What is the zona pellucida?

A structure consisting of 4 glycoproteins, ZP1-4, synthesized during primary follicular stage. Induces acrosome reaction allowing capacitated sperm to penetrate its structure. It is a porous, spongy ECM, with pores large enough for sperm to pass through


What are the functions of hyaluronidase and acrosin?

Released in acrosome reaction. Hyaluronidase - breaks up hyaluronic acid in cumulus-oocyte complex. Acrosin is a protease which remains bound to inner acrosomal membrane and digests zona pellucida.


How is the acrosome reaction at zona pellucida triggered?

Likely mechanosensory - smaller pores in study triggered acrosome reaction (AR)


What is Izumo1?

Transmembrane protein of inner acrosomal membrane on sperm and that is essential for male fertility. Connects with Juno protein of egg


What is Juno?

Transmembrane protein of egg essential for female fertility, connects to Juno. On the microvilli of the egg


What event marks fertilization?

Sperm entering the perivitelline space, sperm and egg plasma membranes fuse and sperm nucleus starts to decondense. Polyspermy blocks activate. Postacrosomal region which still has plasma membrane starts the fertilization, and the entire sperm will enter.


What is the initial block to polyspermy?

Membrane depolarization - happens within a second, Na+ / H+ exchange across plasma membrane, shocking other sperm about to fuse


What is the Ca+2 wave?

Calcium influx from the endoplasmic reticulum caused by phospholipase C activation. PLC generates IP3, which releases sequestered calcium from ER. Triggers cortical reaction


What is the cortical reaction and what triggers it?

Triggered within the first minute by calcium influx, it causes cortical granules to exocytose their contents which modify ZP and egg surface


What is Juno shedding?

Another prevention to polyspermy, blebs of egg membrane containing juno are released. These bind and neutralize Izumo1 of other sperm, and prevents other sperm from binding the surface.


What is the function of the intracellular pH rise?

Intracellular pH rise occurs in minutes, and activates proteins which restart meiosis


When is the second polar body produced?

When the female pronucleus is formed, right after the intracellular pH rise released the egg from metaphase 2 following fertilization.


What do the pronuclei do?

Male and female pronuceli remain separate for 24 hours, approaching but never actually fusing. They do not actually associate until 24 hours after fertilization, during first cleavage (mitosis)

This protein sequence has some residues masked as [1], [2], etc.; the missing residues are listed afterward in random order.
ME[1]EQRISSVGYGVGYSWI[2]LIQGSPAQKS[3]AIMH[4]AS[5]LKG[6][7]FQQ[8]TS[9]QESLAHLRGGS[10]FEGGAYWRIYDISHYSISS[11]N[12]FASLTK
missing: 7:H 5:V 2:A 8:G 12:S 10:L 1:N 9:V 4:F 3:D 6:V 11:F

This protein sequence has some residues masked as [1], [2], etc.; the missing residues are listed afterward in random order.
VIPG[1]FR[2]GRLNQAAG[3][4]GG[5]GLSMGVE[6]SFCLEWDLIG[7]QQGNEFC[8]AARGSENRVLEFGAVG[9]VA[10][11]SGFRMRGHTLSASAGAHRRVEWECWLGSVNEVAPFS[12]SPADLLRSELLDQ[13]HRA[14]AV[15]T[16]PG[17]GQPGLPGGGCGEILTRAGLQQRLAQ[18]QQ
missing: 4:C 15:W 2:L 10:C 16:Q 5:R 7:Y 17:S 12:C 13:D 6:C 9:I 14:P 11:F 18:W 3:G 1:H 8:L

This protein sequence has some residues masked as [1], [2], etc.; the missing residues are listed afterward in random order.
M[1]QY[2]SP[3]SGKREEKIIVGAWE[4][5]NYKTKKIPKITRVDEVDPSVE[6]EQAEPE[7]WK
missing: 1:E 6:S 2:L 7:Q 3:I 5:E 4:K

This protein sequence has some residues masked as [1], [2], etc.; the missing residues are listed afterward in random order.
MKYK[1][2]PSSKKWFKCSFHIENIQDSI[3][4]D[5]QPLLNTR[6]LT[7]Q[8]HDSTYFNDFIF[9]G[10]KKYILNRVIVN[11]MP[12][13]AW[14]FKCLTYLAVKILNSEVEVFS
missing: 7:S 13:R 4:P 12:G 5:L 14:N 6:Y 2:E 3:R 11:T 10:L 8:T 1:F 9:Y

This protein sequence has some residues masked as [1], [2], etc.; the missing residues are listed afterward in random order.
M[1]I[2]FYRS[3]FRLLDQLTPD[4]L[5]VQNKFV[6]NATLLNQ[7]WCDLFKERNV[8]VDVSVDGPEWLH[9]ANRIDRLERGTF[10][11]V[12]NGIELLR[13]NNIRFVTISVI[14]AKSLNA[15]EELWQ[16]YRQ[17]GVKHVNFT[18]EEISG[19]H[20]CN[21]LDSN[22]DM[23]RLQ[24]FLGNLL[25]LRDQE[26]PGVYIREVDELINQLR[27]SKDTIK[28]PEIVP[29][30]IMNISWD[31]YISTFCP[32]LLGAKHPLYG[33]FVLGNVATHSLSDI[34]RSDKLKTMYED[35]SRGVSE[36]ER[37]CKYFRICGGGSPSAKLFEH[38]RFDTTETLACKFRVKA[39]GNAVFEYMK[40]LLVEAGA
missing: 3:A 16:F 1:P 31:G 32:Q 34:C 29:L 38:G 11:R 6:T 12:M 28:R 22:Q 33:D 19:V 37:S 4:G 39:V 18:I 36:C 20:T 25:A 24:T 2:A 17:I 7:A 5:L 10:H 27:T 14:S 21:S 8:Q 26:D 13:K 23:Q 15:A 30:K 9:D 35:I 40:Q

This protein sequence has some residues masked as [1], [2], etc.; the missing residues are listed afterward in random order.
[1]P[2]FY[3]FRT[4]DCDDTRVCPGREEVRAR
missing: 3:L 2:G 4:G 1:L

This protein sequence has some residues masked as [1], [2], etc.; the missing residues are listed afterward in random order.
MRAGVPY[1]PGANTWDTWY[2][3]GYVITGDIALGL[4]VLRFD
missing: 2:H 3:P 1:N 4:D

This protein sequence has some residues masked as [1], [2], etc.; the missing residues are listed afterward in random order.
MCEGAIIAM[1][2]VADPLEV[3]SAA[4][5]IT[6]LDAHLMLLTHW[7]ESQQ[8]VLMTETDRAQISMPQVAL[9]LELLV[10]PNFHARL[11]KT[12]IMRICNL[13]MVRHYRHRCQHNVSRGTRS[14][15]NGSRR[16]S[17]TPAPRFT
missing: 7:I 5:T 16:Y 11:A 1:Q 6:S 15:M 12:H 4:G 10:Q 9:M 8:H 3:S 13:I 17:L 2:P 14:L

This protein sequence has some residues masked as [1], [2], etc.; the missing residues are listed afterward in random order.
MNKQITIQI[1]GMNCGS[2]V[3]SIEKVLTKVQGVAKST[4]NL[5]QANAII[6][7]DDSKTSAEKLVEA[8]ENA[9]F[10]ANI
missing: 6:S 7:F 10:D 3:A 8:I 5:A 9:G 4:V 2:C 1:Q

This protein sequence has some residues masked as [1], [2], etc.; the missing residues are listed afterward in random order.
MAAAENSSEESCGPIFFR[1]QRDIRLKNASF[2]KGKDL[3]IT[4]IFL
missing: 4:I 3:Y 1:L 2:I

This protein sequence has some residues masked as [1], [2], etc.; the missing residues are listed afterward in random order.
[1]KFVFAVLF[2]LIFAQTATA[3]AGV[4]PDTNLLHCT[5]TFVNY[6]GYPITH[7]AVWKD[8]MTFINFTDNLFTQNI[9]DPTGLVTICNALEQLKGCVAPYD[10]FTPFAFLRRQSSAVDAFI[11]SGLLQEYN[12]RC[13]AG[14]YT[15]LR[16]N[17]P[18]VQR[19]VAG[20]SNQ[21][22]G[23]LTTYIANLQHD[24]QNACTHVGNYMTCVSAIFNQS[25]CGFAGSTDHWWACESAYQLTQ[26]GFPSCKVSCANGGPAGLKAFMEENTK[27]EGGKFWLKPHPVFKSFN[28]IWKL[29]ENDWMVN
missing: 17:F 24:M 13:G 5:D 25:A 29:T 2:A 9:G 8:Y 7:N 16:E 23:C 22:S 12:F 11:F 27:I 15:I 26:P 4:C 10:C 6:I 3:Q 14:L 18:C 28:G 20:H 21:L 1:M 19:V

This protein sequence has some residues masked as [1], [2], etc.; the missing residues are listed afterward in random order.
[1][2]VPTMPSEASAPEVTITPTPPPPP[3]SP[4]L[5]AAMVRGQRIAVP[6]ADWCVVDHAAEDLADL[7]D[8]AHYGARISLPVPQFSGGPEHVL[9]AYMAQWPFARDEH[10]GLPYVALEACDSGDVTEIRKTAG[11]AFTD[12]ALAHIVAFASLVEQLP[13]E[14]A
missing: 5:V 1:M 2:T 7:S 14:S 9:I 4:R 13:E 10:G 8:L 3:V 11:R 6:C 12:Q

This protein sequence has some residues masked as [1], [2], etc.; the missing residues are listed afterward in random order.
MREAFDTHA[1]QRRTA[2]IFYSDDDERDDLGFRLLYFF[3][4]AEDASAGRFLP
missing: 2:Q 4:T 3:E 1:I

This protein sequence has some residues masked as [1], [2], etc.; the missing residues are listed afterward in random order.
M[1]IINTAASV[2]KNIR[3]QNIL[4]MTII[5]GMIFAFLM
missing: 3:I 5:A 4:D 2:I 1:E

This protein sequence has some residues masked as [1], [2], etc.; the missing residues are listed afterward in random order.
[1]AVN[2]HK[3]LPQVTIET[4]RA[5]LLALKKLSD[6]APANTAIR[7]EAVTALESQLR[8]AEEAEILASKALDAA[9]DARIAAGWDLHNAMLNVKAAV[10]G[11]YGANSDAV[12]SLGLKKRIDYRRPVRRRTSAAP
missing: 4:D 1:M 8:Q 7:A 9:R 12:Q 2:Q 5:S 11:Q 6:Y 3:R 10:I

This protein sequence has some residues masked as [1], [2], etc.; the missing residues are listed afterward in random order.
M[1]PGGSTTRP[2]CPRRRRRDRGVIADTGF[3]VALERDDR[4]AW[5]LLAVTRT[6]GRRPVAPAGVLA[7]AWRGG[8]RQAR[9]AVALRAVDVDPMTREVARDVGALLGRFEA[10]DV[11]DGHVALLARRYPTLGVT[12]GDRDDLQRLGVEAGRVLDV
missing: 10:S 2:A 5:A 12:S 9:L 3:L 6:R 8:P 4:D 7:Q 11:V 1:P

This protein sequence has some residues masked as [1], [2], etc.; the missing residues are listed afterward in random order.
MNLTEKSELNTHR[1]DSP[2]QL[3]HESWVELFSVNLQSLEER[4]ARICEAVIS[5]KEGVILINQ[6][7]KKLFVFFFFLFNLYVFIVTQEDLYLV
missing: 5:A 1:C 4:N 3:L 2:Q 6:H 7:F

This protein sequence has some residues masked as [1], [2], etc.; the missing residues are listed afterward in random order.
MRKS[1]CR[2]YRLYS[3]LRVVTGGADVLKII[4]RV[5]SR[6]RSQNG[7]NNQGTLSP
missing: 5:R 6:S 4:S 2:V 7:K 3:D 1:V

What are the cleavage stages?

2 to 8-cell embryo, occuring the uterine tube. Occurs every 12 hours after the 2-cell stage, which each happening within a 30-60 minute spam. Divides cytoplasm into smaller and smaller blastomeres with little increase in diameter. Cells are totipotent in this stage and can form entire blastocysts.


What is Embryonic Genome Activation?

For the first few cleavages, mRNA and proteins produced by the egg are used for the embryo development. EGA is an event that occurs around the 8 cell stage for humans, when new transcripts produced by the embryonic genome are made and used for remainder of development


What is the morula?

The compacted embryo, after the third cleavage (8-cell stage). Blastomeres adhere tightly to eachother and individual blastomeres are no longer visible


What is cavitation?

Formation of blastocyst cavity (blastocoel) following compaction / morulation. Tight junctions seal outer cells, osmotic gradient forms by inward sodium pumping, single large cavity is formed.


What is trophoectoderm differentiation?

First transport epithelium. They are the outside cells of morula responsible for cavitation, and will become the trophoblast.


What is the blastocyst?

Embryo that enters the uterus around day 4. Contains inner cell mass (ICM) and trophoblast


What is the inner cell layer of the blastocyst?

Also called the embryoblast, they are pluripotent and can form all fetal cell types (germ layers). They can be isoluated to produce embryonic stem cells


What is the outer cell layer of the blastocyst?

The trophoblast, mediates implantation into the uterine wall. They transport between maternal and embryonic tissues, and differentiate into cells which invade the uterus. They form the placenta and chorionic membranes in conjunction with extraembryonic mesoderm